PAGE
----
HEBRON | The town's 2014 budget was introduced at Tuesday's council meeting estimating an additional $30,000 in income for the general fund levy, but that wasn't the biggest change from this year.
The Hebrong Town Council also approved an ordinance to remove the annual hydrant rental fee from the general fund and begin charging it as part of the water and sewer bill. The fee has been paid from the town's budget since the town established its own water utility, and it has grown to about $43,000 a year.
Clerk-Treasurer Terri Waywood said the annual fee is based on the number of hydrants and has grown as the town grew. Hebron is one of the last communities to pay it out of the general fund, and it was decided now is the time to change it.
Waywood said the council wants to use the money to give police officers a raise, and it needs money to cover increases in health and liability insurance as well as items such as its NIPSCO bill.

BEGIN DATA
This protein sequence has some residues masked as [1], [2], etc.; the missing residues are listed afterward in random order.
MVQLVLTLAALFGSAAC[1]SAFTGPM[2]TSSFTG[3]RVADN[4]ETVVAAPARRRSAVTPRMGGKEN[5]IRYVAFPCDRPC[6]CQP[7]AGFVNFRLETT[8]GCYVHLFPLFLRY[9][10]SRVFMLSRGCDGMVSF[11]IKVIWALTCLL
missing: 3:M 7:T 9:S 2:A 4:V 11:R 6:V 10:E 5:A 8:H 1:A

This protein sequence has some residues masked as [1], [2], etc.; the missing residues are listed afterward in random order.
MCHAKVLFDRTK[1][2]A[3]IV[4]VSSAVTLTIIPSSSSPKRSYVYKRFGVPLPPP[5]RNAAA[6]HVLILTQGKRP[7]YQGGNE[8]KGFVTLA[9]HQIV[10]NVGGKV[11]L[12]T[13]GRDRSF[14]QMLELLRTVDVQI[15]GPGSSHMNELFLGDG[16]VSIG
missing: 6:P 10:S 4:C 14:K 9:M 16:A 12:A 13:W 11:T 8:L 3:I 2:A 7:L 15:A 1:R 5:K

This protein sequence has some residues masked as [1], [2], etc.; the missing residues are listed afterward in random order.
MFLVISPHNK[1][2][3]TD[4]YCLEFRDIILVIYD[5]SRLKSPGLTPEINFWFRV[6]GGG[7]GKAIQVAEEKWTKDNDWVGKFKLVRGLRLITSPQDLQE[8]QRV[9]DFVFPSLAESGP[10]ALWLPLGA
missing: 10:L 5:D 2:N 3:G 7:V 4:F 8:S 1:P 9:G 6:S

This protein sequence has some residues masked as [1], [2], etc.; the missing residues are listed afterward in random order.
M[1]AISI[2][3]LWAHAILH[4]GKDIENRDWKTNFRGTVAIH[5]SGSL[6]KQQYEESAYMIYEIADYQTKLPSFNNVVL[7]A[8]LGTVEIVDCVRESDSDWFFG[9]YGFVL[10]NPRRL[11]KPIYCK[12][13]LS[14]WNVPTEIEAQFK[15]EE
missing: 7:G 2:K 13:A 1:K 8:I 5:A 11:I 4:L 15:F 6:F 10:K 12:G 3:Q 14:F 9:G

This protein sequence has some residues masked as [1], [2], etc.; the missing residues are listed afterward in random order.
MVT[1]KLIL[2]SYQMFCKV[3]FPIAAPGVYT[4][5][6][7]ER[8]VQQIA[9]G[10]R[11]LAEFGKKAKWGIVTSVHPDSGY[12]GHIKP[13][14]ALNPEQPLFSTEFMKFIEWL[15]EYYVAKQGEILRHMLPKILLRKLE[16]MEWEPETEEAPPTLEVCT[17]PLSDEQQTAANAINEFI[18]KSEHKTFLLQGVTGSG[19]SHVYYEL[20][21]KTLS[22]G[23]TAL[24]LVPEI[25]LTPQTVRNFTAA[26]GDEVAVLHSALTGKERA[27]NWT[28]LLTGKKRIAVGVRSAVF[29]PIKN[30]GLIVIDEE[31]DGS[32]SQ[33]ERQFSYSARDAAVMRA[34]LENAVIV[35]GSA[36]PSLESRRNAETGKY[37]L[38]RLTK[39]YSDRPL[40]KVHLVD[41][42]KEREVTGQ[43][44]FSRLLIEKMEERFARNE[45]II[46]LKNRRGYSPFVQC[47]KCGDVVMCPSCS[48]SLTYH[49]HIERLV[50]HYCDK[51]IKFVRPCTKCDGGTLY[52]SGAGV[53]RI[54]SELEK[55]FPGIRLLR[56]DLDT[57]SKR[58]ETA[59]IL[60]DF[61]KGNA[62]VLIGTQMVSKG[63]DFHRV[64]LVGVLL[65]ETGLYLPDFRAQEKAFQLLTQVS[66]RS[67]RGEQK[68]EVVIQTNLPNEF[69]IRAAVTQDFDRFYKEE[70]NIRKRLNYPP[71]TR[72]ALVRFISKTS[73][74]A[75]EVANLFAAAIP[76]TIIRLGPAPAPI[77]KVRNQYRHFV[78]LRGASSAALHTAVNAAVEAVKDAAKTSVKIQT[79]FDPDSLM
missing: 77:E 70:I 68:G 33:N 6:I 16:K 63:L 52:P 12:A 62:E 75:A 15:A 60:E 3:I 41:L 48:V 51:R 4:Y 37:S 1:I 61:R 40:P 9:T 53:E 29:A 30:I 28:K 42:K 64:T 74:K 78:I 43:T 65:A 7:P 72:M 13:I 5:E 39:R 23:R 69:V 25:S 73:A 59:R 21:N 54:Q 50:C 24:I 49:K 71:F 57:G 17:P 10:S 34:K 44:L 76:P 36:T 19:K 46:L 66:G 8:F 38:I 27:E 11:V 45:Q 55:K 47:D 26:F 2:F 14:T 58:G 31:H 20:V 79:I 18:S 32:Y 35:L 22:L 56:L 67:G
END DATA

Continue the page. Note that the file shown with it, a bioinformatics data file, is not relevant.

"We just had no wiggle room with the tax caps," she said.
Beginning with the new year, the town's 1,312 residential customers will pay $2.52 a month toward the hydrant maintenance costs, while fees for other water customers will range from $3.78 to $15.13 a month, depending on the size of their water service line.
Waywood said the fee is expected to raise the same amount needed to pay the hydrant fee and nothing more. The hydrant maintenance is part of the insurance rating, so customers could receive a savings on their home insurance to compensate for the new rate, and it will no longer be part of their property taxes.
The total proposed budget is $1.94 million. Waywood said that reflects an increase of about $50,000 in the motor vehicle highway funds the town will receive from the state gasoline tax as a result of a change by the state to give less of that money to the state police and put more into road maintenance.
One area of concern is the town's community center, which lost its two biggest renters this year. The seniors no longer use it, and the federal sequester caused by the budget dispute resulted in the town's Head Start program being eliminated. That was a loss of about $30,000 a year with no replacement in sight.
The Town Council is expected to approve the budget at its October meeting.